A wasted youth is better by far than a wise and productive old age. — the prophet jim steinman —
The facts as we know them:
1. Meat Load died.
2. Mo made meat loaf for dinner last night.
3. Louie Anderson died.
4. I avoided dinner tonight.
5. And now I’m craving Meat Loaf GU. Remember the old days when they made GU in good, basic flavors as opposed to today’s Caramel Macchiato and Cucumber Mint? Sure, the meat loaf wouldn’t come out of the little packet, but you could get an occasional squirt of ketchup if you stomped on it. 20 mg of caffeine AND 20 mg of meat loaf. ROCKET FUEL! I blame the lack of this stuff for my plummeting speed in my golden years. No idea why they’re golden years. I feel kind of tin canny.
6. The cormorants were back at the bird loop today. This makes me happy. I wonder if GU makes a cormorant flavor.
7. Mo came up with the solution for the weird hours. Little runs before and after work. Perfect. This is why I married her. Besides, of course, the meat loaf. And her spectacular bike crashes. Also, she’s a babe. No, no idea why she married ME. Sympathy, most likely. I’ll take it.
sleep all day, out all night I know where you’re goin’ — the prophet joseph fidler walsh —
Above is an essay I wrote in the third grade. Yes, I had remarkable penmanship for a 4-year-old, or whatever age third graders are these days. Even as a young whippersnapper, I knew that I was not a fan of mornings or my mom’s beef liver, even with ridiculous amounts of ketchup. I did NOT know what a copy editor was at the time, or that I would eventually become a rabid runner, or that the world would need to be saved, or that catsup can be spelled two ways and would set off violent food fights among copy editors for many decades.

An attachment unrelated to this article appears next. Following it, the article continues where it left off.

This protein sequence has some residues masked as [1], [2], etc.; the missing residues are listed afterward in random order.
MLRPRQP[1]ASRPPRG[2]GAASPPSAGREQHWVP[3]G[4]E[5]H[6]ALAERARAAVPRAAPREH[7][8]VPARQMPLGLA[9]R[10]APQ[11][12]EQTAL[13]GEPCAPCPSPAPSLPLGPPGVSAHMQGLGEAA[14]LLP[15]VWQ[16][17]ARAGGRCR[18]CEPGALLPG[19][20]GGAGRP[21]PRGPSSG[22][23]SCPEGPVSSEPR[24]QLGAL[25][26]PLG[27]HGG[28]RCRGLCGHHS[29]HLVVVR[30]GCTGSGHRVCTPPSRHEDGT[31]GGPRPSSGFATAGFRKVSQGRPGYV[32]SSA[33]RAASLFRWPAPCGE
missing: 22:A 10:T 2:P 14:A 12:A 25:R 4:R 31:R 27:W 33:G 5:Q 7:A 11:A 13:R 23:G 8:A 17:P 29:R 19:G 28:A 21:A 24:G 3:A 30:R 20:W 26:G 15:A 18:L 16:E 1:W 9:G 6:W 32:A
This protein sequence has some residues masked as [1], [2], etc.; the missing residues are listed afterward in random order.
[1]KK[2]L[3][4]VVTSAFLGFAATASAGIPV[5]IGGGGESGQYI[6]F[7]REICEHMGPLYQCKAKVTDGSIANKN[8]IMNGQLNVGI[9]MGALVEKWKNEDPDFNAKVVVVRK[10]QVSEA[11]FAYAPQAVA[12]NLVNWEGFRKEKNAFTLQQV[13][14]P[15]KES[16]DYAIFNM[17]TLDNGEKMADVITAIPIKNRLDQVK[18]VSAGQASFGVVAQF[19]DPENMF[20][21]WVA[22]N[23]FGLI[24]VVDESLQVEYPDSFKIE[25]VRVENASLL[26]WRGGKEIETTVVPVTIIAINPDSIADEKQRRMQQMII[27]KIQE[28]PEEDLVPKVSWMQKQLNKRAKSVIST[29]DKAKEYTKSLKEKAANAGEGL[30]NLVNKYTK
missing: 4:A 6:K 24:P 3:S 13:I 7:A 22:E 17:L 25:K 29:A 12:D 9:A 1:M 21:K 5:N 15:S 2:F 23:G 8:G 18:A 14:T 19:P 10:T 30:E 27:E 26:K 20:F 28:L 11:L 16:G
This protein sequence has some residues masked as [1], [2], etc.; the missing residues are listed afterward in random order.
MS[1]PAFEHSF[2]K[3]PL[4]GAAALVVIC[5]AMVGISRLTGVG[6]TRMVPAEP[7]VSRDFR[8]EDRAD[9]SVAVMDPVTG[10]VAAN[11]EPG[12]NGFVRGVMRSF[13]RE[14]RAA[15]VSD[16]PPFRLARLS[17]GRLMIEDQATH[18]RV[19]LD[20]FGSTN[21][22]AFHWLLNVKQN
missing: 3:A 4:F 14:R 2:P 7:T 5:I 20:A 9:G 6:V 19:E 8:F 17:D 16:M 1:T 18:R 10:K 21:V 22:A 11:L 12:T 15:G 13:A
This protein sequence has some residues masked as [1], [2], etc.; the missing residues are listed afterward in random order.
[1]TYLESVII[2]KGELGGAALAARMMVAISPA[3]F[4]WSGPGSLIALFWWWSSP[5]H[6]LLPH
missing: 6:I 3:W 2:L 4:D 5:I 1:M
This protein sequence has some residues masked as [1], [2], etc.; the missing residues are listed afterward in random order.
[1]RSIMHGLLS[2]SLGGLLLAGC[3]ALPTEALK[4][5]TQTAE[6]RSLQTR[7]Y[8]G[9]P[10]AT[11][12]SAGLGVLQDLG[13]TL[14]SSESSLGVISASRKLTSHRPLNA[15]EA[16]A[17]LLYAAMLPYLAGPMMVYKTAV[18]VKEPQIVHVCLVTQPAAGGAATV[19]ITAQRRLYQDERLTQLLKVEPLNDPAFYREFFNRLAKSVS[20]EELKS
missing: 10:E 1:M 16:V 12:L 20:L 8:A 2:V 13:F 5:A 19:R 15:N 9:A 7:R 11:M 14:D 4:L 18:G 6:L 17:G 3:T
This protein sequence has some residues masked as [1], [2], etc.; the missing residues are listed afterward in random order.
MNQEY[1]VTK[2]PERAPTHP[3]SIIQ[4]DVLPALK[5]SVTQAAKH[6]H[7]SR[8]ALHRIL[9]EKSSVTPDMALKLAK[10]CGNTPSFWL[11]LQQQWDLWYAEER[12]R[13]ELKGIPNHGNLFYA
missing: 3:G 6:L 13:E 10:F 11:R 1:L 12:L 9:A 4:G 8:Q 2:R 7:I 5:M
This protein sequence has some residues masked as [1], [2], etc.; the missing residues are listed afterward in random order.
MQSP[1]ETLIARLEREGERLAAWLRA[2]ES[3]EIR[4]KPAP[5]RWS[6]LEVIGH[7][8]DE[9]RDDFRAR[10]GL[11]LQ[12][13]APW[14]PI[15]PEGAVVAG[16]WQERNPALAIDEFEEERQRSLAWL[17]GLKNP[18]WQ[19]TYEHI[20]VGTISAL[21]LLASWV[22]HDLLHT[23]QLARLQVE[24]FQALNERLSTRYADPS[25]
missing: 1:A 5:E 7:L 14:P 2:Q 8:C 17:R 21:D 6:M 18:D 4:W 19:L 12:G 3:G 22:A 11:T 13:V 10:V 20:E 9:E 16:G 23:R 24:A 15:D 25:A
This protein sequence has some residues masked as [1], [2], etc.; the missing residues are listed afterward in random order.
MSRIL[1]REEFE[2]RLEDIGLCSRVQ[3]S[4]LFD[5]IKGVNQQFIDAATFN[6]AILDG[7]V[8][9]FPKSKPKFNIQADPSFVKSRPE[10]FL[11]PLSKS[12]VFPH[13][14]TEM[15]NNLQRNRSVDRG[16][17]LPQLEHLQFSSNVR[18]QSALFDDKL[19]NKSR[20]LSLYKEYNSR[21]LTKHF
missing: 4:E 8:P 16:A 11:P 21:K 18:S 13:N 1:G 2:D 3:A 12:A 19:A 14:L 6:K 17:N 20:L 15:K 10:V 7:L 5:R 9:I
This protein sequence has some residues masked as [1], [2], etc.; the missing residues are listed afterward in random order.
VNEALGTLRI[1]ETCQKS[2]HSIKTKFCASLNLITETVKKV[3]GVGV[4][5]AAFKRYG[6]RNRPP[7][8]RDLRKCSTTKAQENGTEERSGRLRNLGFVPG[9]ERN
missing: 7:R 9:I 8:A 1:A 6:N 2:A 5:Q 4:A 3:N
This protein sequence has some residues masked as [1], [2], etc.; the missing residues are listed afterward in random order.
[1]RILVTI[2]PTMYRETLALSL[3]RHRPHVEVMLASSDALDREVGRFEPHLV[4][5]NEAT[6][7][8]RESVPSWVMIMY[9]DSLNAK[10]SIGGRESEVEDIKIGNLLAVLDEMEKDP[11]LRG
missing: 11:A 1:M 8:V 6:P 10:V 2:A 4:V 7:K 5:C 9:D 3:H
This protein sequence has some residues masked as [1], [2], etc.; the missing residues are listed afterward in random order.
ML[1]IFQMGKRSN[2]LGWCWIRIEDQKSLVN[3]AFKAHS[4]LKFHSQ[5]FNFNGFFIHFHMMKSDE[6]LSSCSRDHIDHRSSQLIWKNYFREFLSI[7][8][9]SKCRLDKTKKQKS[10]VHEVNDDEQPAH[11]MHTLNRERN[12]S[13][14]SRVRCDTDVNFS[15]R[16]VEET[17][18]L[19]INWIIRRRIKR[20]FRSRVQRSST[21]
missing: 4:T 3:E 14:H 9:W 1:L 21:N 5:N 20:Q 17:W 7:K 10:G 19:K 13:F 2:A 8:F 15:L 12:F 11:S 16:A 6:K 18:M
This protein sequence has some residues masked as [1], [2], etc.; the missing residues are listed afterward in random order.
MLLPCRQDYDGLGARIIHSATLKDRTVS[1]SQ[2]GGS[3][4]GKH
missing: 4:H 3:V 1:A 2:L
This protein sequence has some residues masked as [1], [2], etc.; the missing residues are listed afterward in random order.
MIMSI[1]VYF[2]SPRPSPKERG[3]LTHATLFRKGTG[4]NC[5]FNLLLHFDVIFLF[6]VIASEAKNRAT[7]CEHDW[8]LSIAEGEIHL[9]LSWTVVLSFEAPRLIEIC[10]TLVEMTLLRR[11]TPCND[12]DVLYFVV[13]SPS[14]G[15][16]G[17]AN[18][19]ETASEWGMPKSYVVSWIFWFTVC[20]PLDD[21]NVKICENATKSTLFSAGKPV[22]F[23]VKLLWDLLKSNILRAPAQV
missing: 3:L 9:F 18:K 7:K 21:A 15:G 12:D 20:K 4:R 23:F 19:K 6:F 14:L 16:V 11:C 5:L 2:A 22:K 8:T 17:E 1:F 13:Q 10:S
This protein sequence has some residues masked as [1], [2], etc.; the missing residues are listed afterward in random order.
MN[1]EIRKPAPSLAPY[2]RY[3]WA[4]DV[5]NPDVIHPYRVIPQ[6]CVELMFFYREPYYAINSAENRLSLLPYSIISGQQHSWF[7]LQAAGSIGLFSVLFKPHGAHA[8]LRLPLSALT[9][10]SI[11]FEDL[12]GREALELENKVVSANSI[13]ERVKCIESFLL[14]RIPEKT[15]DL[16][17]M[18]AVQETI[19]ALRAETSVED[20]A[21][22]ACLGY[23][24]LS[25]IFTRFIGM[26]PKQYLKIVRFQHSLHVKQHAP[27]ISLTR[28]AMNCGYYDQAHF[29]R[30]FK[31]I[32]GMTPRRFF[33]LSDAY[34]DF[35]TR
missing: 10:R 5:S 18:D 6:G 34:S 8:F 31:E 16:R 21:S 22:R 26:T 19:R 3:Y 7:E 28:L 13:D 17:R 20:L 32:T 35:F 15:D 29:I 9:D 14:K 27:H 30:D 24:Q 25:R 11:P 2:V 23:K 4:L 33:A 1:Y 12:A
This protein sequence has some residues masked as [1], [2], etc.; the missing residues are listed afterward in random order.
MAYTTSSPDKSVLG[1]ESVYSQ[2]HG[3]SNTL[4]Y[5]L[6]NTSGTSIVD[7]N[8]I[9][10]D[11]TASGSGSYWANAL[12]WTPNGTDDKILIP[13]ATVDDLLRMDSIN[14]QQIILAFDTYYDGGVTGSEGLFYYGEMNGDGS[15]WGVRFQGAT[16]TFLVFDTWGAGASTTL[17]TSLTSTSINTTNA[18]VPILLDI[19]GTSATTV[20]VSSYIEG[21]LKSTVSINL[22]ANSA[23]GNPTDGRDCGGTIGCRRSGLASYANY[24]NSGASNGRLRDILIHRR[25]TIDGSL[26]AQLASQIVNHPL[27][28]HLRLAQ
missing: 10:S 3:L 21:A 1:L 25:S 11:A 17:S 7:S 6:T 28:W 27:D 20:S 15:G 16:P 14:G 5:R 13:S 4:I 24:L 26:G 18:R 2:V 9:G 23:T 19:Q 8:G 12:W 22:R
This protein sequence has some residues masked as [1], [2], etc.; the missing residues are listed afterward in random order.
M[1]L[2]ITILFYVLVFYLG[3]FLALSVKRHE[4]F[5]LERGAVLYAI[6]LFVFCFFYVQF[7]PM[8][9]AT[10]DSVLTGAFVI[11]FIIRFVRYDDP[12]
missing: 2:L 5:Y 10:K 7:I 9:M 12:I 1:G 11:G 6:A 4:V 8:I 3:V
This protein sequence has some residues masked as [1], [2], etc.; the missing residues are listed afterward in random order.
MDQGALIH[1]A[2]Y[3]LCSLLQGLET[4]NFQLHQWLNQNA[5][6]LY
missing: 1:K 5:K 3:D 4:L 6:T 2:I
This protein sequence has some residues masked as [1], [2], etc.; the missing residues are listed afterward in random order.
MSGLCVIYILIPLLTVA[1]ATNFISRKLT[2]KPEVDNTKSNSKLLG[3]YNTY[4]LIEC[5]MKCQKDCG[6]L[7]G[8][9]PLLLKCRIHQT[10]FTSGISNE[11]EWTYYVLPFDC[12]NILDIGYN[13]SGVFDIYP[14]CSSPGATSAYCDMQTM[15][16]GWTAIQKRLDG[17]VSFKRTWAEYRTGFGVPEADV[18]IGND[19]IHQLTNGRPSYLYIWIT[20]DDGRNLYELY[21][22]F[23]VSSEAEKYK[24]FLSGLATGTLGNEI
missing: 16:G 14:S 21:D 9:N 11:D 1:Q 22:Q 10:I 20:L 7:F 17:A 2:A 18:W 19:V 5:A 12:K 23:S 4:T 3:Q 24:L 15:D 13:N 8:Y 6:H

Mostly I needed an essay on deadline, and I had already written my “Ode to Why Paul McCartney Will Someday Destroy the Beatles” enough times that the teacher was on to me.
The rest, as they say, is history. I worked 3 p.m. to midnight, allowing me to lace up the Nike Waffle Trainers at 10 a.m., the exact point where the human body acknowledges that physical exertion might not be a bad thing, particularly if there are pancakes involved afterward.
I continued for many, many, many years. I was a clockwork 10 a.m. runner. Actually a Casio 10 a.m. runner, followed by a Timex 10 a.m. runner. When I had a career-ending injury that required me to switch to cycling, I formed the 10 a.m. Cycling Society with a couple of guys from work. When I got bored with cycling and switched back to running, still 10 a.m.
I still work for morning newspapers, but because of the changes in modern journalism and God’s ongoing efforts to make me miserable, I have become a Day Person. I now begin work in the morning, making my a.m. run impossible unless I start before my morning Cheerios, which is Not Going To Happen.
And that’s how I found myself on the bird loop in the dark tonight.
It was OK, I guess. I was tired and crabby and not feeling it, but maybe it’s an acquired taste. Like liver. And the Light Saber Boys were wreaking havoc on the basketball court, so there was entertainment.